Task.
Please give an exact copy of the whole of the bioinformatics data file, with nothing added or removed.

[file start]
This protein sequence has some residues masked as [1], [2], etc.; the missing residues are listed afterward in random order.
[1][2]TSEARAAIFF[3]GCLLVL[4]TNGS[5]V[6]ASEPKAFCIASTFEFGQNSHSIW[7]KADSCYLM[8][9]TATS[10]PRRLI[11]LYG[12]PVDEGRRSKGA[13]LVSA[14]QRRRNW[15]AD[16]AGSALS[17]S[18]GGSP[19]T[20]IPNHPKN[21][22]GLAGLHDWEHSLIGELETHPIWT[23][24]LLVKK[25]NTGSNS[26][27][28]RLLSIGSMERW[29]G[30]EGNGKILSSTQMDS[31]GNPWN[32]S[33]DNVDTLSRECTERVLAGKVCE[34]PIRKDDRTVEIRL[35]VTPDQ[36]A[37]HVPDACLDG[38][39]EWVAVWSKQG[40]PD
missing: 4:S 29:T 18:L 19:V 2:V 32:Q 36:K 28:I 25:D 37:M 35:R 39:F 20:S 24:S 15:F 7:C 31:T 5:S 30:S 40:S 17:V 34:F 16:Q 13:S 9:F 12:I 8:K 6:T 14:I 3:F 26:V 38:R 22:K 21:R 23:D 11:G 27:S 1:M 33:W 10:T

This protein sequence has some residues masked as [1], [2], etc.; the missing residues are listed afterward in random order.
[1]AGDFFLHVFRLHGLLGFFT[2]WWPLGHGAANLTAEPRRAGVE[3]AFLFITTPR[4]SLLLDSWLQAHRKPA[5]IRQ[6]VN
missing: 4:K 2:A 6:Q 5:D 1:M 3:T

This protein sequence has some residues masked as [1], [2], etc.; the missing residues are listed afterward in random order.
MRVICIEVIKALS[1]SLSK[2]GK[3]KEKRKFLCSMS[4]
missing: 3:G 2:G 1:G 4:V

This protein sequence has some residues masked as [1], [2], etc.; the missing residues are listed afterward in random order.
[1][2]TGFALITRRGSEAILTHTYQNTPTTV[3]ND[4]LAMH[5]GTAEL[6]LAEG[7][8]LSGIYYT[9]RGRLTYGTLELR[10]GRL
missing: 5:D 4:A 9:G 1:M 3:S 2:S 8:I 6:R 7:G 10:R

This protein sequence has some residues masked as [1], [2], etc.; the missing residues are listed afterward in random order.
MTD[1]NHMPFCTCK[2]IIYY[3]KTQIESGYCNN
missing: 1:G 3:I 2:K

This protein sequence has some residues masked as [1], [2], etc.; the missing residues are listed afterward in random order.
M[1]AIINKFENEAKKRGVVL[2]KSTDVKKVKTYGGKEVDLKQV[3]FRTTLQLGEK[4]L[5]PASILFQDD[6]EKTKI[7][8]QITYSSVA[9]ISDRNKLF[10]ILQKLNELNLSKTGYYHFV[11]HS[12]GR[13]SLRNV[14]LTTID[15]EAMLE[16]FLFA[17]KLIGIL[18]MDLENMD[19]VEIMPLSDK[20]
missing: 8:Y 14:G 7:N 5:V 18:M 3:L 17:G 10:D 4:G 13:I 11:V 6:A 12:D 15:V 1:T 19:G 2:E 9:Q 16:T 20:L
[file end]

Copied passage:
This protein sequence has some residues masked as [1], [2], etc.; the missing residues are listed afterward in random order.
[1][2]TSEARAAIFF[3]GCLLVL[4]TNGS[5]V[6]ASEPKAFCIASTFEFGQNSHSIW[7]KADSCYLM[8][9]TATS[10]PRRLI[11]LYG[12]PVDEGRRSKGA[13]LVSA[14]QRRRNW[15]AD[16]AGSALS[17]S[18]GGSP[19]T[20]IPNHPKN[21][22]GLAGLHDWEHSLIGELETHPIWT[23][24]LLVKK[25]NTGSNS[26][27][28]RLLSIGSMERW[29]G[30]EGNGKILSSTQMDS[31]GNPWN[32]S[33]DNVDTLSRECTERVLAGKVCE[34]PIRKDDRTVEIRL[35]VTPDQ[36]A[37]HVPDACLDG[38][39]EWVAVWSKQG[40]PD
missing: 4:S 29:T 18:L 19:V 2:V 32:Q 36:K 28:I 25:D 37:M 35:R 39:F 20:S 24:S 15:F 7:C 31:T 5:S 30:S 40:S 17:V 34:F 16:Q 13:S 9:F 12:I 8:K 6:T 14:I 3:F 26:V 38:R 22:K 21:R 23:D 11:G 27:S 1:M 33:W 10:T

This protein sequence has some residues masked as [1], [2], etc.; the missing residues are listed afterward in random order.
[1]AGDFFLHVFRLHGLLGFFT[2]WWPLGHGAANLTAEPRRAGVE[3]AFLFITTPR[4]SLLLDSWLQAHRKPA[5]IRQ[6]VN
missing: 4:K 2:A 6:Q 5:D 1:M 3:T

This protein sequence has some residues masked as [1], [2], etc.; the missing residues are listed afterward in random order.
MRVICIEVIKALS[1]SLSK[2]GK[3]KEKRKFLCSMS[4]
missing: 3:G 2:G 1:G 4:V

This protein sequence has some residues masked as [1], [2], etc.; the missing residues are listed afterward in random order.
[1][2]TGFALITRRGSEAILTHTYQNTPTTV[3]ND[4]LAMH[5]GTAEL[6]LAEG[7][8]LSGIYYT[9]RGRLTYGTLELR[10]GRL
missing: 5:D 4:A 9:G 1:M 3:S 2:S 8:I 6:R 7:G 10:R

This protein sequence has some residues masked as [1], [2], etc.; the missing residues are listed afterward in random order.
MTD[1]NHMPFCTCK[2]IIYY[3]KTQIESGYCNN
missing: 1:G 3:I 2:K

This protein sequence has some residues masked as [1], [2], etc.; the missing residues are listed afterward in random order.
M[1]AIINKFENEAKKRGVVL[2]KSTDVKKVKTYGGKEVDLKQV[3]FRTTLQLGEK[4]L[5]PASILFQDD[6]EKTKI[7][8]QITYSSVA[9]ISDRNKLF[10]ILQKLNELNLSKTGYYHFV[11]HS[12]GR[13]SLRNV[14]LTTID[15]EAMLE[16]FLFA[17]KLIGIL[18]MDLENMD[19]VEIMPLSDK[20]
missing: 8:Y 14:G 7:N 5:V 18:M 3:L 17:G 10:D 4:G 13:I 11:V 6:A 12:D 15:V 1:T 19:G 2:E 9:Q 16:T 20:L